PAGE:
Walking with the wind | AspenTimes.com

Walking with the wind

Charles Agar
Savannah Otto, left, and Ella Munk, right, led by Jay Swan, center, make a "rainbow" with a noodle as part of their exercises at the WindWalkers Equine Assisted Learning and Therapy Center in Carbondale. (Jordan Curet/The Aspen Times)

Ella Munk has Williams Syndrome, a genetic disease that causes medical and developmental problems. Ella’s mother, Stephanie, said that Ella’s time with the downvalley nonprofit WindWalkers has not only built Ella’s core strength and balance, but has taught her focus.”The outside of a horse is good for the inside of humans,” said Molly Robison, development director of WindWalkers.The growing Carbondale nonprofit is an equine learning and therapy center. The aim is to help kids with genetic, social, emotional or physical challenges grow and learn by working with horses.WindWalkers will hold a fundraiser on Saturday at the Cedar Ridge Ranch. Sarah Newton-Cromwell and Jay Swan started WindWalkers one year ago. The name comes from a Native-American elder who saw “sidewalkers” walking alongside to spot young riders and called them “wind walkers.” The name stuck.WindWalker clients come from every walk of life, including kids with no specific challenges, who just want to learn to ride – adults too.”We want our clients to have increased self-esteem and as much independence as possible,” Robison said. Safety is a top priority, and riders are under constant guidance.The horses are calm, and horse handlers guide the animals by the reins while the sidewalkers follow along and make sure kids don’t fall off.

Ella rides with Savannah, who is in the horsemanship program and has no developmental challenges. Robison said that the two ride as peers and teach each other.”Walk, please,” said Ella, instructing her handler to guide her horse ahead.

“We let them figure it out,” said Swan, leading Yeller forward. “It’s all about teamwork and problem-solving.”Using voice commands to their handlers, and with sidewalkers close at hand, Savannah and Ella bring their horses side by side and form an arch with two pink pool noodles.”Yeah, baby,” said Ella, when the job was done.”We don’t get stuck on methods,” said Swan. “We play.” Both Swan and Newton-Cromwell are certified therapeutic riding instructors.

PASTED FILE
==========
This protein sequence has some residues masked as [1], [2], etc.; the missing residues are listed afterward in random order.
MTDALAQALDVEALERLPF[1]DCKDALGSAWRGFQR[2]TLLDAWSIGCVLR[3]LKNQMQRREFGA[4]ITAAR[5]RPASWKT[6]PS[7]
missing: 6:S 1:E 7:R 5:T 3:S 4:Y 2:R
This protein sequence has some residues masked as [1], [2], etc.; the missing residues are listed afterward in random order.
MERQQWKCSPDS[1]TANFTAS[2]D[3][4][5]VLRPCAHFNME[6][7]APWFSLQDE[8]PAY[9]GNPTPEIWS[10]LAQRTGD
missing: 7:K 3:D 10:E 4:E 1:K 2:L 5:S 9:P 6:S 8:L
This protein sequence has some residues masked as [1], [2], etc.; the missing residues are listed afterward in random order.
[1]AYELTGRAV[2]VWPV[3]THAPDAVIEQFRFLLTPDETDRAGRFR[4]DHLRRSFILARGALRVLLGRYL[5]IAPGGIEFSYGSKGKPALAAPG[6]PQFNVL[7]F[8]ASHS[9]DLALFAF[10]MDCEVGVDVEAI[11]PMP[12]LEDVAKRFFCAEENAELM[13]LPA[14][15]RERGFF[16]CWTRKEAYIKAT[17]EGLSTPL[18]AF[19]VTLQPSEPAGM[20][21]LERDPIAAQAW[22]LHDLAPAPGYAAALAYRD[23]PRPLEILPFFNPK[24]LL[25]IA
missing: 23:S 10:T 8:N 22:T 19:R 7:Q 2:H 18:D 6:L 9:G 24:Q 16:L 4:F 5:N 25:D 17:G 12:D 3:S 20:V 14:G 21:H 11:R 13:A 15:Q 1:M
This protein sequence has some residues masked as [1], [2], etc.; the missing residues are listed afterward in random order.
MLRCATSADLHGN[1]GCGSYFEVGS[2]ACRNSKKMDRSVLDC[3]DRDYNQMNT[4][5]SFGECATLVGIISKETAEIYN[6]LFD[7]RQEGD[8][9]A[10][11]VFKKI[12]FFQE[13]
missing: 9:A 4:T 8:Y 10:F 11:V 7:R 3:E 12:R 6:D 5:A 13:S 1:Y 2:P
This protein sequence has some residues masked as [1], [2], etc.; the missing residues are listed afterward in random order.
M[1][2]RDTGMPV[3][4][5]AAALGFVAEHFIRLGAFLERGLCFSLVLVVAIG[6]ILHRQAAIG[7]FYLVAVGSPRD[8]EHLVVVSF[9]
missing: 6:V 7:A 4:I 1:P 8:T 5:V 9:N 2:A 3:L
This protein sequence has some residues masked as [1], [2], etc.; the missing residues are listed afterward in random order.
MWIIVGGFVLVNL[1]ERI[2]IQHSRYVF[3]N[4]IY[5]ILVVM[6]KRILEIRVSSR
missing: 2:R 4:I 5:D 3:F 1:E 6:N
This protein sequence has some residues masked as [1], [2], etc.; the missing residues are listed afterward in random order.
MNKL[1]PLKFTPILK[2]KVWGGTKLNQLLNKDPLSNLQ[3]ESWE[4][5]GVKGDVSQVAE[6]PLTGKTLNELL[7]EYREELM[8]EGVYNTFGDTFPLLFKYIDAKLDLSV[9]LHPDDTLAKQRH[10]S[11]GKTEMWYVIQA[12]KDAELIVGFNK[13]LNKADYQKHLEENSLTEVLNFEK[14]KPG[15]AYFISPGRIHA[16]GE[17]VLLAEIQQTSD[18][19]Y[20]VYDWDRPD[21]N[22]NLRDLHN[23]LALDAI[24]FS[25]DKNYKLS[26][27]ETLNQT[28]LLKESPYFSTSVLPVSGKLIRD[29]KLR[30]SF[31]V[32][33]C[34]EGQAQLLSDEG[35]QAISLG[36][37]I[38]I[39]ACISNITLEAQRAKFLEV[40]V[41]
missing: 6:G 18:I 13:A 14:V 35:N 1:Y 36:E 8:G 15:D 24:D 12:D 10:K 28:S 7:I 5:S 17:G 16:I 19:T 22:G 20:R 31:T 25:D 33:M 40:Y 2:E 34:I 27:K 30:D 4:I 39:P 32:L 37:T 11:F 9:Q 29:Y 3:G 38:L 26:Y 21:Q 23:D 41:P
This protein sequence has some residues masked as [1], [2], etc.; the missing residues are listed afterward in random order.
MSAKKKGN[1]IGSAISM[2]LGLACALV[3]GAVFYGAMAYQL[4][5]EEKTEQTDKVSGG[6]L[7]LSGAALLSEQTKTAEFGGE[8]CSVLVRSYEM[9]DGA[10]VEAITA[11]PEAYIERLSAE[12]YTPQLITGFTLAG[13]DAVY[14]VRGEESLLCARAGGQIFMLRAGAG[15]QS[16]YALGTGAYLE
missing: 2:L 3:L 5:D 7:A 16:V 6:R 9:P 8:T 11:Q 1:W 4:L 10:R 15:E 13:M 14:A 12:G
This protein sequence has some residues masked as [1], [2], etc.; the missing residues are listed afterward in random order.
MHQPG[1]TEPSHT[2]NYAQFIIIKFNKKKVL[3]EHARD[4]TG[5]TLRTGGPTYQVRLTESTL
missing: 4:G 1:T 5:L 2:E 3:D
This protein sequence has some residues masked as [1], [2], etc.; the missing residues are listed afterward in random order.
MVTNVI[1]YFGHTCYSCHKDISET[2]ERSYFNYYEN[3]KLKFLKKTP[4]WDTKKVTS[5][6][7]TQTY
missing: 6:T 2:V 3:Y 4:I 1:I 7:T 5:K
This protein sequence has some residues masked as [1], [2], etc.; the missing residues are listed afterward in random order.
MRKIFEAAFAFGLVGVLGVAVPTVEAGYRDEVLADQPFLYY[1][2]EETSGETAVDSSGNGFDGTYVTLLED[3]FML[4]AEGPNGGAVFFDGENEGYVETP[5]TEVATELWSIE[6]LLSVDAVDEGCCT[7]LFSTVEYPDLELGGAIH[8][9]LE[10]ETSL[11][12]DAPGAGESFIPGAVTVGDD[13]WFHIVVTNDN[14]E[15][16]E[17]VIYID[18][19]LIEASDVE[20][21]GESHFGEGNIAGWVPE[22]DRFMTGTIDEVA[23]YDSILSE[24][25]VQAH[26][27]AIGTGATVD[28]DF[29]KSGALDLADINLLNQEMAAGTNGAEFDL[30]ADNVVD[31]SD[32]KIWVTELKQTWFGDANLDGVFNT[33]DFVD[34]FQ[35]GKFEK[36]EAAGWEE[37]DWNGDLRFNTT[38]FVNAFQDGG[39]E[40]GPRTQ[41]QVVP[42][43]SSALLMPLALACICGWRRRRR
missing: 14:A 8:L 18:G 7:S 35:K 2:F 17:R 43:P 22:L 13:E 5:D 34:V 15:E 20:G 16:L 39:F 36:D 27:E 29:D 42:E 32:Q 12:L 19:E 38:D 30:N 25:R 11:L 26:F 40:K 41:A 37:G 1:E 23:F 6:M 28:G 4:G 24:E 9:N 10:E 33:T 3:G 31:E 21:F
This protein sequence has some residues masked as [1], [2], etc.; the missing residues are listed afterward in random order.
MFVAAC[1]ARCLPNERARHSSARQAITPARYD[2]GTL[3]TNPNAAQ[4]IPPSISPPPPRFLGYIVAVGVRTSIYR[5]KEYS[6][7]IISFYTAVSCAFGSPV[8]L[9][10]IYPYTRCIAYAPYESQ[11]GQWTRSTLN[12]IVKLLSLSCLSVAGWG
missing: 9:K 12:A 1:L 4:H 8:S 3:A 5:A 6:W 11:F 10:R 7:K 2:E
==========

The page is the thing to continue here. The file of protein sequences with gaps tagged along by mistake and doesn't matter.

“When she is riding, she has to make decisions,” said Ella’s mother, Stephanie. “She feels confident now.” Trainers used to have to remind Ella to “butt scoot” when she was sliding to one side, Stephanie said, but now Ella adjusts her balance herself. Stephanie is delighted with the new “sense of empowerment” in her daughter.While Ella was scared and shaking on her first rides, today she comes to the ranch saying, “I’m going to trot today, Mom.”And Ella and Savannah don’t just ride – they help out with the tack, and they groom their horses before leading them to their stalls at day’s end. A lot of schooling programs, Robison said, bring horses out ready to ride, but at WindWalkers grooming and saddling horses are an important part of the program. The best part about WindWalkers, said Swan, is that it is a family center where parents can ride along with kids who have challenges. The place is a positive, welcoming environment, with dogs, horses and kids, Swan said.

“I love being where the miracles happen,” said Carolyn Cox, a volunteer from El Jebel. “It centers me,” she added.Pam Johnson owns the 102-acre Cedar Ridge Ranch with her husband, Randy. The Johnsons charge WindWalkers to board their horses but donate office space. Johnson said the program is not only good for the kids, but it also gives a job to horses who might otherwise be out to pasture. She hopes Saturday’s fundraiser will spread the word about WindWalkers.”We’re always looking for volunteers,” Robison said, and no prior experience with horses is required – staff will train you on-site.The WindWalker’s fundraiser starts at 6 p.m. Saturday at the Cedar Ridge Ranch in Carbondale. Tickets for a barbecue dinner, drinks, silent auction and an evening with Wayne Faust – “The Banjo Man” – cost just $50 and are for sale at the door. For more information, call 970-963-2909.Charles Agar’s e-mail address is cagar@aspentimes.com.

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